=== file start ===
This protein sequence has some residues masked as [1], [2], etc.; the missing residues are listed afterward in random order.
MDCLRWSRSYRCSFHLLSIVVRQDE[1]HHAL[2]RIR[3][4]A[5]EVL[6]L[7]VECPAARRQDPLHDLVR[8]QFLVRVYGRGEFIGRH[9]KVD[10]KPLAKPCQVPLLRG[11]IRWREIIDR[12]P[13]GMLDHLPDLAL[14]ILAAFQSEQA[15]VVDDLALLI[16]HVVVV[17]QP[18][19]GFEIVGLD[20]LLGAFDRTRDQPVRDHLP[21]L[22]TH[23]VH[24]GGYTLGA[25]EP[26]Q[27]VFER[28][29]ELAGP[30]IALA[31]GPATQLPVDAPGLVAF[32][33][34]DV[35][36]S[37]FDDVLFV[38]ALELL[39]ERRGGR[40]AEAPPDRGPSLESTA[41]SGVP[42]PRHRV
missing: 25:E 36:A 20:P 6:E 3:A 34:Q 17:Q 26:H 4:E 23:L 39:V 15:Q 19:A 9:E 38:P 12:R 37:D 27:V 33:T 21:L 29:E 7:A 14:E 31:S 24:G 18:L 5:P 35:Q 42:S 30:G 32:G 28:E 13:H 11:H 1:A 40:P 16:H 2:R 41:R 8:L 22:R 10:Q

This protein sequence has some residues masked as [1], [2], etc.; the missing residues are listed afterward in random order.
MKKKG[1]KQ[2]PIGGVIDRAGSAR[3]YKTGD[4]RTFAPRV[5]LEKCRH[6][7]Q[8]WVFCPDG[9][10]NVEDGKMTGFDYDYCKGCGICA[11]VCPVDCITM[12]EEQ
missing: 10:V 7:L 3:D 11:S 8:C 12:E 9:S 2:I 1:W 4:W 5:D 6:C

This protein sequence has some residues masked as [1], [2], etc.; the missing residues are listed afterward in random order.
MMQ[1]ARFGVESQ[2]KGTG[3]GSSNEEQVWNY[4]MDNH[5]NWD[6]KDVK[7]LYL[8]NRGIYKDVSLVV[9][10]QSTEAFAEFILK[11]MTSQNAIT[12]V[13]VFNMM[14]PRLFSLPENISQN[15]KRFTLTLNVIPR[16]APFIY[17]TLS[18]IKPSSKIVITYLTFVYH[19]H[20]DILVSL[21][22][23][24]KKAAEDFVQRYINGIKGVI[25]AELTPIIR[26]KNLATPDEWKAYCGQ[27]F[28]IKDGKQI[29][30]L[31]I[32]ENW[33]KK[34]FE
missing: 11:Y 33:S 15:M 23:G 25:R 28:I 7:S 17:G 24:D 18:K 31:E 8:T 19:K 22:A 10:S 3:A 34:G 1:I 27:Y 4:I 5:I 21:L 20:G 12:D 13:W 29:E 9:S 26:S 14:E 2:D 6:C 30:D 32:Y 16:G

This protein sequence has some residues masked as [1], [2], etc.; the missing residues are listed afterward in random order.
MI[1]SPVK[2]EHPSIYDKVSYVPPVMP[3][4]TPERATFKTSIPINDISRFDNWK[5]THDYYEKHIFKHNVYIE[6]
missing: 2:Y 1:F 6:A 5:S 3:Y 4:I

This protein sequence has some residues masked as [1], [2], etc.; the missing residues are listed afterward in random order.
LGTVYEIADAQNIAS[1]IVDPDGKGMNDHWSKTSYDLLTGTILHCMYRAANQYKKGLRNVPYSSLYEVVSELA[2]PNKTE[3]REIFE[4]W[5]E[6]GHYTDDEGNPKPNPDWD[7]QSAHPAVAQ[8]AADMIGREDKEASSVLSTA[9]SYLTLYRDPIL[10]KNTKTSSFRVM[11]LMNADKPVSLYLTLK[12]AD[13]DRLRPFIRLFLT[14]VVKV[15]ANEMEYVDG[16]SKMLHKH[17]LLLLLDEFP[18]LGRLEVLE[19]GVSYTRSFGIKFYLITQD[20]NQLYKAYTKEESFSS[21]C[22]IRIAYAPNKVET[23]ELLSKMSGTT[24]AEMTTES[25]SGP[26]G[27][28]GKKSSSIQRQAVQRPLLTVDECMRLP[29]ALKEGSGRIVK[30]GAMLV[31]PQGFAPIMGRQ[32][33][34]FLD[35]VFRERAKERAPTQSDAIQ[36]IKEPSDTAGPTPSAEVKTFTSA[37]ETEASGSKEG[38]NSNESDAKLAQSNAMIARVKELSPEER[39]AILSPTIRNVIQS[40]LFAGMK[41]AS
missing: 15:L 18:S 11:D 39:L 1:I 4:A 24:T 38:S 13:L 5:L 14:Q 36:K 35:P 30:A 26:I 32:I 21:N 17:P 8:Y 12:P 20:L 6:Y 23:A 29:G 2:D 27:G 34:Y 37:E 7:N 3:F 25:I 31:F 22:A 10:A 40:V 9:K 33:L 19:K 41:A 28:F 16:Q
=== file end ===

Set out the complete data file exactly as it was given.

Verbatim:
This protein sequence has some residues masked as [1], [2], etc.; the missing residues are listed afterward in random order.
MDCLRWSRSYRCSFHLLSIVVRQDE[1]HHAL[2]RIR[3][4]A[5]EVL[6]L[7]VECPAARRQDPLHDLVR[8]QFLVRVYGRGEFIGRH[9]KVD[10]KPLAKPCQVPLLRG[11]IRWREIIDR[12]P[13]GMLDHLPDLAL[14]ILAAFQSEQA[15]VVDDLALLI[16]HVVVV[17]QP[18][19]GFEIVGLD[20]LLGAFDRTRDQPVRDHLP[21]L[22]TH[23]VH[24]GGYTLGA[25]EP[26]Q[27]VFER[28][29]ELAGP[30]IALA[31]GPATQLPVDAPGLVAF[32][33][34]DV[35][36]S[37]FDDVLFV[38]ALELL[39]ERRGGR[40]AEAPPDRGPSLESTA[41]SGVP[42]PRHRV
missing: 25:E 36:A 20:P 6:E 3:A 34:Q 17:Q 26:H 4:E 23:L 39:V 15:Q 19:A 9:E 38:P 12:R 37:D 27:V 33:T 21:L 29:E 7:A 14:E 31:S 24:G 18:L 5:P 35:Q 42:S 30:G 32:G 28:E 13:H 11:H 1:A 40:P 16:H 2:R 41:R 8:L 22:R 10:Q

This protein sequence has some residues masked as [1], [2], etc.; the missing residues are listed afterward in random order.
MKKKG[1]KQ[2]PIGGVIDRAGSAR[3]YKTGD[4]RTFAPRV[5]LEKCRH[6][7]Q[8]WVFCPDG[9][10]NVEDGKMTGFDYDYCKGCGICA[11]VCPVDCITM[12]EEQ
missing: 10:V 7:L 3:D 11:S 8:C 12:E 9:S 2:I 1:W 4:W 5:D 6:C

This protein sequence has some residues masked as [1], [2], etc.; the missing residues are listed afterward in random order.
MMQ[1]ARFGVESQ[2]KGTG[3]GSSNEEQVWNY[4]MDNH[5]NWD[6]KDVK[7]LYL[8]NRGIYKDVSLVV[9][10]QSTEAFAEFILK[11]MTSQNAIT[12]V[13]VFNMM[14]PRLFSLPENISQN[15]KRFTLTLNVIPR[16]APFIY[17]TLS[18]IKPSSKIVITYLTFVYH[19]H[20]DILVSL[21][22][23][24]KKAAEDFVQRYINGIKGVI[25]AELTPIIR[26]KNLATPDEWKAYCGQ[27]F[28]IKDGKQI[29][30]L[31]I[32]ENW[33]KK[34]FE
missing: 11:Y 33:S 15:M 23:G 25:R 28:I 7:S 17:G 24:D 18:K 31:E 8:T 19:K 22:A 10:S 3:A 34:G 1:I 27:Y 4:I 5:I 21:L 20:G 12:D 13:W 29:E 9:S 26:S 14:E 2:D 6:C 30:D 32:Y 16:G

This protein sequence has some residues masked as [1], [2], etc.; the missing residues are listed afterward in random order.
MI[1]SPVK[2]EHPSIYDKVSYVPPVMP[3][4]TPERATFKTSIPINDISRFDNWK[5]THDYYEKHIFKHNVYIE[6]
missing: 2:Y 1:F 6:A 5:S 3:Y 4:I

This protein sequence has some residues masked as [1], [2], etc.; the missing residues are listed afterward in random order.
LGTVYEIADAQNIAS[1]IVDPDGKGMNDHWSKTSYDLLTGTILHCMYRAANQYKKGLRNVPYSSLYEVVSELA[2]PNKTE[3]REIFE[4]W[5]E[6]GHYTDDEGNPKPNPDWD[7]QSAHPAVAQ[8]AADMIGREDKEASSVLSTA[9]SYLTLYRDPIL[10]KNTKTSSFRVM[11]LMNADKPVSLYLTLK[12]AD[13]DRLRPFIRLFLT[14]VVKV[15]ANEMEYVDG[16]SKMLHKH[17]LLLLLDEFP[18]LGRLEVLE[19]GVSYTRSFGIKFYLITQD[20]NQLYKAYTKEESFSS[21]C[22]IRIAYAPNKVET[23]ELLSKMSGTT[24]AEMTTES[25]SGP[26]G[27][28]GKKSSSIQRQAVQRPLLTVDECMRLP[29]ALKEGSGRIVK[30]GAMLV[31]PQGFAPIMGRQ[32][33][34]FLD[35]VFRERAKERAPTQSDAIQ[36]IKEPSDTAGPTPSAEVKTFTSA[37]ETEASGSKEG[38]NSNESDAKLAQSNAMIARVKELSPEER[39]AILSPTIRNVIQS[40]LFAGMK[41]AS
missing: 15:L 18:S 11:D 39:L 1:I 4:A 24:T 38:S 13:L 5:L 14:Q 36:K 35:P 30:A 26:I 32:I 21:N 17:P 8:Y 12:P 20:L 6:Y 23:A 29:G 2:D 27:G 34:Y 37:E 7:N 3:F 25:I 31:F 22:A 10:A 40:V 9:K 33:L 19:K 41:A 28:F 16:Q